RICHMOND, Va. -- As lawmakers meet for a special session to try to figure out how to spend billions of dollars in COVID relief money, Virginia wedding industry vendors are hoping they'll be among those getting assistance.
Kim Moody, director of events at the Estate at River Run and Nina Whittleton, co-owner of Classic Party Rentals of Virginia, told CBS 6 the majority of their industry lost 75% of their income in 2020.
Other than a small amount of PPP funding, they said they've received no help.
Moody and Whittleton have joined forced to form VOWS, Virginia’s Organization of Wedding Standards, which has applied for 501(c)(6) status to try to have more power and funding to hire lobbyists to represent the wedding industry in the General Assembly.
"I think that was a big reason we were left out because we don't have, we didn't have a voice," Whittleton explained. "We still have a little voice, but we didn't also have a seat at the decision-making table. And that's what VOWS is all about."
While restaurants and other venues have received funding like the Shuttered Venue Operators Grant (SVOG), the wedding industry is not eligible for this money.
"We're so happy for friends in the restaurant industry, and so happy for the venues that have been awarded or will be awarded money for the Shuttered Venue Operators Grant," said Moody. "But all of these funding packages that were created, the wedding industry has fallen completely through all of the loopholes."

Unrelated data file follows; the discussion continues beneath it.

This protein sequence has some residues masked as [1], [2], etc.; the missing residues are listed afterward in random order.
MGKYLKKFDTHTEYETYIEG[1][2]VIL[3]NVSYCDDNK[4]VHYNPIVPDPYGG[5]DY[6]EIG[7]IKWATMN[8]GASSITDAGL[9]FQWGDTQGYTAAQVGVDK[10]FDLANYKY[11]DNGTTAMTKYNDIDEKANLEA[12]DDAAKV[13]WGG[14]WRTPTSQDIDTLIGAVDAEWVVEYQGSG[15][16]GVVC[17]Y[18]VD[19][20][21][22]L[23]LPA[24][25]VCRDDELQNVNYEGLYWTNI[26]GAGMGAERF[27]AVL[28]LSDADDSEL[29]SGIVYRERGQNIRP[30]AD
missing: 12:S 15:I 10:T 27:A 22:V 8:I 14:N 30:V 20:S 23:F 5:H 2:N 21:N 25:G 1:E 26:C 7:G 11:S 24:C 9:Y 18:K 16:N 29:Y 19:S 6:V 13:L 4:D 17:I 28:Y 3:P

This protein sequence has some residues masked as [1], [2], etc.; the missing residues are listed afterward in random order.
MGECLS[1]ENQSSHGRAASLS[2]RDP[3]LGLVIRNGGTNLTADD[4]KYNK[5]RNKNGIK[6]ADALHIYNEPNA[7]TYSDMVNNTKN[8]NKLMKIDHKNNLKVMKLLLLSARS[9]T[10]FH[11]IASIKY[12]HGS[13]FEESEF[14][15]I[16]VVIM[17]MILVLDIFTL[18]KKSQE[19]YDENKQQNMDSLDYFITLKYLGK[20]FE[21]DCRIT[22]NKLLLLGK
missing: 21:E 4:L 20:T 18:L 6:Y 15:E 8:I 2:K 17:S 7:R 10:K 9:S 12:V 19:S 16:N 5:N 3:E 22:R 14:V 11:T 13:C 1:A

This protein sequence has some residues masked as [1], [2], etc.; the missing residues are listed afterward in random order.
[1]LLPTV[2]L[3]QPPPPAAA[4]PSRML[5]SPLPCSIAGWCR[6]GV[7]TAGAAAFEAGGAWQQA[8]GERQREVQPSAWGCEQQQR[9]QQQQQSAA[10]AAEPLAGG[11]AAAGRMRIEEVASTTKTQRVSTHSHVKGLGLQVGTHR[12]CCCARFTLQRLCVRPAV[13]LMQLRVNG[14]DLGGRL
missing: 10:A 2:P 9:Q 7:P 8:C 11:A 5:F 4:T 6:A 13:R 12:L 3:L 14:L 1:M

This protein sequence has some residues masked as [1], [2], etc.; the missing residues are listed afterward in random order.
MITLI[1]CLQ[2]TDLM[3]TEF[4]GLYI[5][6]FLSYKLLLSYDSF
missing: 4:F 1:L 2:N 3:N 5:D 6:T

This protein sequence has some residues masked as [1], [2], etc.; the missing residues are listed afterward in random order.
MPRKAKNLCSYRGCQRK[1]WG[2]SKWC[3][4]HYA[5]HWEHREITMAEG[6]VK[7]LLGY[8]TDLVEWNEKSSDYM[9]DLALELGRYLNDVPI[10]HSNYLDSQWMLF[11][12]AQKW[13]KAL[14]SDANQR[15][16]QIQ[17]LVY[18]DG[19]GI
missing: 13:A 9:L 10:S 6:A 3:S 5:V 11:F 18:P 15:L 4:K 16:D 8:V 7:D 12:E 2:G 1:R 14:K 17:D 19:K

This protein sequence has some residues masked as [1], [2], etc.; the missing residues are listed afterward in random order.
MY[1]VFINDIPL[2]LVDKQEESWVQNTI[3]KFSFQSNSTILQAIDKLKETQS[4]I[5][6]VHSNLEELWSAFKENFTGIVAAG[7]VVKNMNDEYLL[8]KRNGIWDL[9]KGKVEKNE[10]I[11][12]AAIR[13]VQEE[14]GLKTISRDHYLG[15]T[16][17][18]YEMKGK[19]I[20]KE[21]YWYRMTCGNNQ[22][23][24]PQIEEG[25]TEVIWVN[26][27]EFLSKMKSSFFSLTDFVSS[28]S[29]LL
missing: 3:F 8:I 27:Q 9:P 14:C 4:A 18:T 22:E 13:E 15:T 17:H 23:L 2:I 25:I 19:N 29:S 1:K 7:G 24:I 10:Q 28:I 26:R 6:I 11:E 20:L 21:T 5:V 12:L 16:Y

Moody said since she was forced to close her venue, the only help she received was the second round of PPP funds.
"It was enough to pay our light bill for two months," Moody explained. "And that was it. So just like, he's gotta help us."
CBS 6 reached out to Governor Ralph Northam's team to find out why the wedding industry has been left out of funding.
A spokesperson said the Shuttered Venue Operators Grant is a federal grant program, so they aren't able to adjust eligibility on the state level.
The governor's team also noted wedding venues and caterers are eligible for Rebuild VA, Virginia's small business grant program, as long as they were open before the state of emergency was declared last March.
However, that program is not accepting applications at this time.
Moody said she reached out to the governor's team last week, hoping to find out if the wedding industry would be eligible for any of the $4.3 billion in federal CARES Act funding the state is deciding how to spend.
"One of the quotes that they said to Nina and I just one week ago was that they're not going to cherry-pick different industries to fund and to package," said Moody. "Well, that's exactly what they did. They cherry-picked which industries to close. They allowed the entertainment venues to reopen at 30% capacity, but wedding venues were not allowed because they considered us more dangerous. People were on the General Assembly floor fighting for those businesses to be reopened. Because we're all bunch of mom and pops, nobody was fighting for us."
Whittleton has had to make major adjustments to keep her business open.
"We sold company vehicles, nobody had company vehicle," she noted. "I took a 60% decrease in pay and ended up with two part-time jobs. So to get specialty funding, that would make me feel a little bit more comfortable, a lot more comfortable."
Moody and Whittleton are encouraging other wedding vendors who are struggling to join VOWS.